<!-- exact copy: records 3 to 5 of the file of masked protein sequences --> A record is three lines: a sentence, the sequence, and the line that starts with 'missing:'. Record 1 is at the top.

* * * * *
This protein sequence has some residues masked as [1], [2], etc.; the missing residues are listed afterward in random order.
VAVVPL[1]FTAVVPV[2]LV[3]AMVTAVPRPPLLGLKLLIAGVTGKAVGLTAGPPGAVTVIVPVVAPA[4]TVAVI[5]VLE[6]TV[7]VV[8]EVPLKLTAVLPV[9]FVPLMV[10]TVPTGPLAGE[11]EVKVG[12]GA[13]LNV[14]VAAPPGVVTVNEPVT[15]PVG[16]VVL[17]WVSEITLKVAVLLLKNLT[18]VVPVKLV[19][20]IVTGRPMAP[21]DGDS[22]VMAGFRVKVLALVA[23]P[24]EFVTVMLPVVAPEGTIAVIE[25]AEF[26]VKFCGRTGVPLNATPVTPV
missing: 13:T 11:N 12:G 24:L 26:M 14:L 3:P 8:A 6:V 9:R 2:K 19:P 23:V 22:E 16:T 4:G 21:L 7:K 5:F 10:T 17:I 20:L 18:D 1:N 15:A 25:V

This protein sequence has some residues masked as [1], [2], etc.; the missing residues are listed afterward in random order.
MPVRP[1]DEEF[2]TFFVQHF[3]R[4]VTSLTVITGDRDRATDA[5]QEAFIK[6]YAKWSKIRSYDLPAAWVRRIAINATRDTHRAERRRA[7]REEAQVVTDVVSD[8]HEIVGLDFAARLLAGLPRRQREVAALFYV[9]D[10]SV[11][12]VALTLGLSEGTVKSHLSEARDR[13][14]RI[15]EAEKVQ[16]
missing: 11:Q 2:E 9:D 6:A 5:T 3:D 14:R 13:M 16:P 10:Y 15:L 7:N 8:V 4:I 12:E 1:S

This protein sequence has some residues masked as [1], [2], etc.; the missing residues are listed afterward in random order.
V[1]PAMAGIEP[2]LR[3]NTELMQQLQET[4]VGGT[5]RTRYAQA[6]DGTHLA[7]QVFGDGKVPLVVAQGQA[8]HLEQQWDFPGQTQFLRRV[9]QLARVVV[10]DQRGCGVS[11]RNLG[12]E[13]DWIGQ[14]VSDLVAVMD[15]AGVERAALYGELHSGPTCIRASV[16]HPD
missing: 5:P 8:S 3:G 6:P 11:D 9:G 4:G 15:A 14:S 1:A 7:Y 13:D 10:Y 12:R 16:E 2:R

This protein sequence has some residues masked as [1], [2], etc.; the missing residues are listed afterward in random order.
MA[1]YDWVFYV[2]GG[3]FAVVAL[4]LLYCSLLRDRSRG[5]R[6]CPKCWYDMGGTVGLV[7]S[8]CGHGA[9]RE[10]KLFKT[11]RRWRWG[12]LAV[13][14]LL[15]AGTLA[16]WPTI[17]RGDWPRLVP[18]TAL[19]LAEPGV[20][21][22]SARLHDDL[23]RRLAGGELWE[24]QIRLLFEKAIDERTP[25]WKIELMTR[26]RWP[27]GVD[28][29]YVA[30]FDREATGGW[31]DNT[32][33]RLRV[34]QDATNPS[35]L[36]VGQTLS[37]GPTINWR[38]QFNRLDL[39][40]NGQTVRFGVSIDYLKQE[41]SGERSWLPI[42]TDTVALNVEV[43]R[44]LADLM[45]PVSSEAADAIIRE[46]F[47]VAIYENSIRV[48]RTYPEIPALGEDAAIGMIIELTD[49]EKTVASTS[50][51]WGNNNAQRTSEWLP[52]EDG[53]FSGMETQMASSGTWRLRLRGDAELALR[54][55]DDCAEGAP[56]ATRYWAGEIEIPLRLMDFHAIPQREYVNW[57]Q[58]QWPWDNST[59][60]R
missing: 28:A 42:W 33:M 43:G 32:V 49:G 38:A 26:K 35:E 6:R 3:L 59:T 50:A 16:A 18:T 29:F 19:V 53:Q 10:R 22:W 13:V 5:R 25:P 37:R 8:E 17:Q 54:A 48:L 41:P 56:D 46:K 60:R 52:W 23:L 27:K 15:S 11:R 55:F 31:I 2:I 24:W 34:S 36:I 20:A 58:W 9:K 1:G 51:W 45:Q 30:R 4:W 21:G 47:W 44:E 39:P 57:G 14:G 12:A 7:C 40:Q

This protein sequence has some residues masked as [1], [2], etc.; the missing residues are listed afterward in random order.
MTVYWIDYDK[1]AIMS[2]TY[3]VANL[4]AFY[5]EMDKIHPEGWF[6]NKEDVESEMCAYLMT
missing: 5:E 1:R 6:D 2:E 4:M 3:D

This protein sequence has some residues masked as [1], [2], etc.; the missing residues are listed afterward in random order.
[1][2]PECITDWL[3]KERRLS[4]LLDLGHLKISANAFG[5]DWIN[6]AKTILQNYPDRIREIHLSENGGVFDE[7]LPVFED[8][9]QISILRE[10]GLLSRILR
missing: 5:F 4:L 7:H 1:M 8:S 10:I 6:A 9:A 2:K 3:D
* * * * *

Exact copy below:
This protein sequence has some residues masked as [1], [2], etc.; the missing residues are listed afterward in random order.
V[1]PAMAGIEP[2]LR[3]NTELMQQLQET[4]VGGT[5]RTRYAQA[6]DGTHLA[7]QVFGDGKVPLVVAQGQA[8]HLEQQWDFPGQTQFLRRV[9]QLARVVV[10]DQRGCGVS[11]RNLG[12]E[13]DWIGQ[14]VSDLVAVMD[15]AGVERAALYGELHSGPTCIRASV[16]HPD
missing: 5:P 8:S 3:G 6:P 11:D 9:G 4:G 15:A 14:S 1:A 7:Y 13:D 10:Y 12:R 16:E 2:R

This protein sequence has some residues masked as [1], [2], etc.; the missing residues are listed afterward in random order.
MA[1]YDWVFYV[2]GG[3]FAVVAL[4]LLYCSLLRDRSRG[5]R[6]CPKCWYDMGGTVGLV[7]S[8]CGHGA[9]RE[10]KLFKT[11]RRWRWG[12]LAV[13][14]LL[15]AGTLA[16]WPTI[17]RGDWPRLVP[18]TAL[19]LAEPGV[20][21][22]SARLHDDL[23]RRLAGGELWE[24]QIRLLFEKAIDERTP[25]WKIELMTR[26]RWP[27]GVD[28][29]YVA[30]FDREATGGW[31]DNT[32][33]RLRV[34]QDATNPS[35]L[36]VGQTLS[37]GPTINWR[38]QFNRLDL[39][40]NGQTVRFGVSIDYLKQE[41]SGERSWLPI[42]TDTVALNVEV[43]R[44]LADLM[45]PVSSEAADAIIRE[46]F[47]VAIYENSIRV[48]RTYPEIPALGEDAAIGMIIELTD[49]EKTVASTS[50][51]WGNNNAQRTSEWLP[52]EDG[53]FSGMETQMASSGTWRLRLRGDAELALR[54][55]DDCAEGAP[56]ATRYWAGEIEIPLRLMDFHAIPQREYVNW[57]Q[58]QWPWDNST[59][60]R
missing: 28:A 42:W 33:M 43:G 32:V 49:G 38:A 26:K 35:E 6:R 3:L 59:T 50:A 16:A 18:T 29:F 19:V 53:Q 10:R 22:W 13:V 5:R 25:P 37:R 8:E 17:Q 54:A 48:L 41:P 56:D 46:K 60:R 52:W 23:L 27:K 15:S 11:R 55:F 31:I 2:I 24:W 34:S 36:I 20:A 58:W 9:K 1:G 51:W 45:Q 30:R 4:W 21:G 47:W 44:E 39:P 57:G 14:G 12:A 7:C 40:Q

This protein sequence has some residues masked as [1], [2], etc.; the missing residues are listed afterward in random order.
MTVYWIDYDK[1]AIMS[2]TY[3]VANL[4]AFY[5]EMDKIHPEGWF[6]NKEDVESEMCAYLMT
missing: 5:E 1:R 6:D 2:E 4:M 3:D